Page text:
The Manager of the company’s sorghum plantation project, Cletus Akana, told the gathering at the palace that the step the company took into the restricted land was a regrettable error.
He said the company’s representatives had not come to the meeting to challenge anything said against the company by any stakeholders but to make amends wherever any wrongs had been committed by the company and to assist the community in charting a mutual way forward.
Fielding questions from reporters at the palace, Akana explained that the company’s representatives followed due process in acquiring the land. He said the representatives’ first port of entry was the palace. The chief, according to Akana, said he did not own any land but suggested they look for those who owned land in the community. He said after a successful search for a landowner, they visited the land and expressed interest in it.
He also stated that the contingent presented two goats, two sheep, two fowls, millet, tobacco and some other items the landowner reportedly demanded for the gods of the land. The gods, he explained, needed to be pacified with the items in accordance with the local tradition before any work could start on the land. He said the company was not CREMA-conscious as of the time it searched for the land, acquired it and cleared portions of it.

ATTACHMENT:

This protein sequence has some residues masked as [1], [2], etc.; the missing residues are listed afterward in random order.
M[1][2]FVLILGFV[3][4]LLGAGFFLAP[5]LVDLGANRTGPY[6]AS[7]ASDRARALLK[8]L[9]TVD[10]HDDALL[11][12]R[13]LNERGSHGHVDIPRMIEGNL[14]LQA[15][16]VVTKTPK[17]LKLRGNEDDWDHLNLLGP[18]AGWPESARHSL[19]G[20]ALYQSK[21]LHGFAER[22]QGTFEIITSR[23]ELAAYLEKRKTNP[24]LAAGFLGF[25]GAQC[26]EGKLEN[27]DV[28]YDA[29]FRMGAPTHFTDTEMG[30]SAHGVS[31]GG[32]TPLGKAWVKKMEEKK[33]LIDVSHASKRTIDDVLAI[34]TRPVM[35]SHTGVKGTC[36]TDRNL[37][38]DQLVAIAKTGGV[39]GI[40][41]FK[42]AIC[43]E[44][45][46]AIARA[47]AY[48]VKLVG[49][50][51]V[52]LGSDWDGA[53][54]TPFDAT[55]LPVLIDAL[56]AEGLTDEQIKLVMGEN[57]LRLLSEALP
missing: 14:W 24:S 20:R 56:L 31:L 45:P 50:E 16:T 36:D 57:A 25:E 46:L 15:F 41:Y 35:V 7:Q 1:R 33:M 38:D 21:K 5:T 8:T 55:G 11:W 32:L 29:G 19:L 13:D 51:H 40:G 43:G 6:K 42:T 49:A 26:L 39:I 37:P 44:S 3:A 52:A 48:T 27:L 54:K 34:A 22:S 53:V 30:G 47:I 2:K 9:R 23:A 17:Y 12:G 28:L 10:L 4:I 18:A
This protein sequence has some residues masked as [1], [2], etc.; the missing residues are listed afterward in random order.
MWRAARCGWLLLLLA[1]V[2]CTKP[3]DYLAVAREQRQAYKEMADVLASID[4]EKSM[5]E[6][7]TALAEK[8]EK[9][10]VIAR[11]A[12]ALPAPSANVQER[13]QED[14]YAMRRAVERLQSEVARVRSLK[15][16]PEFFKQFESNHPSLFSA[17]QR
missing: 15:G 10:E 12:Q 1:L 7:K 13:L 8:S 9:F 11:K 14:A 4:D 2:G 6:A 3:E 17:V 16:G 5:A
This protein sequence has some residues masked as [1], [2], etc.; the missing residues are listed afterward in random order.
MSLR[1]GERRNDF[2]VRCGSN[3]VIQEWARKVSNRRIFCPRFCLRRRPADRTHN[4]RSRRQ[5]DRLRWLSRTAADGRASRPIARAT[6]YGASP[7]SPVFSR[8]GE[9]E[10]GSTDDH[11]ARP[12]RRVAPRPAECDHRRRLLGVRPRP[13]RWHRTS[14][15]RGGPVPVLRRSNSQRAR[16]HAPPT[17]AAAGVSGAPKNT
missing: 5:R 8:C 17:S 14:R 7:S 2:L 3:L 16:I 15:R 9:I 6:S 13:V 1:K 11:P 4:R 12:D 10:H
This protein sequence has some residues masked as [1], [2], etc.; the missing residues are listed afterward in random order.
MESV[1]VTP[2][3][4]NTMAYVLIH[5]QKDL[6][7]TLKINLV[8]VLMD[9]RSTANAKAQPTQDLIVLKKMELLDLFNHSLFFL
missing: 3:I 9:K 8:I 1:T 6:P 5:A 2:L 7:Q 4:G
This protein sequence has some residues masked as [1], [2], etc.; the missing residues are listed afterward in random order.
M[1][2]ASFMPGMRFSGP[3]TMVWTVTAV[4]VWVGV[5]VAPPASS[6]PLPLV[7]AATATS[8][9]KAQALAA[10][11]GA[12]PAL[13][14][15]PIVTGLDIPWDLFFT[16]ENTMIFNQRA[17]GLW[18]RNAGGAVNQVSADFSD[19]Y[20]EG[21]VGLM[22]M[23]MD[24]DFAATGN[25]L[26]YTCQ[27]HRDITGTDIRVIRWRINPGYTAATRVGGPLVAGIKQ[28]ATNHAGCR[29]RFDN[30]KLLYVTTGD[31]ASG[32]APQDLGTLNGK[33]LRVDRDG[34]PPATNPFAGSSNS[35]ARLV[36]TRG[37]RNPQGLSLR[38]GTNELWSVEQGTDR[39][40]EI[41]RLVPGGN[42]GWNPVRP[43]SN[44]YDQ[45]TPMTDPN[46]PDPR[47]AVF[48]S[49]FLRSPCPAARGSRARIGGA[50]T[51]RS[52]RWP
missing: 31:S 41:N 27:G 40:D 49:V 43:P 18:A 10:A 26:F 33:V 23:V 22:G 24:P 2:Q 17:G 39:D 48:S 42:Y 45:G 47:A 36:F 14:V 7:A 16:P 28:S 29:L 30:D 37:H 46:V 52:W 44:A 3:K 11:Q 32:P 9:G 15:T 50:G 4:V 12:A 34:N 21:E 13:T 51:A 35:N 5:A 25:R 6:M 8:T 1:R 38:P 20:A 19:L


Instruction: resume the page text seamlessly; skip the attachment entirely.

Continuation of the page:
“I believed that by seeing the landowner and giving the landowner animals to sacrifice to appease his gods meant he had given [us] the land. We didn’t know there was CREMA. We didn’t know there were a lot of stakeholders involved until this thing happened,” Akana said.
“After our arrest and bail, we engaged the community and got to know that there was a society called CREMA. There were people in the community here who should know better and who should lead us. I think they didn’t play their part well― because they are from the community [and] they know that there is a society called CREMA. They should have directed us to see CREMA even before the landowner would give us the land.”
Although Akana admitted the company hacked down some trees, he said the trees it felled did not have economic value. The landowner, an elderly man with a walking disability, told journalists at the palace he released the land because of chronic hunger. Leaning on a stick, he said he became too weak to farm on his own after he got injured in the waist while he was trying to pasture a cow in the community some years ago.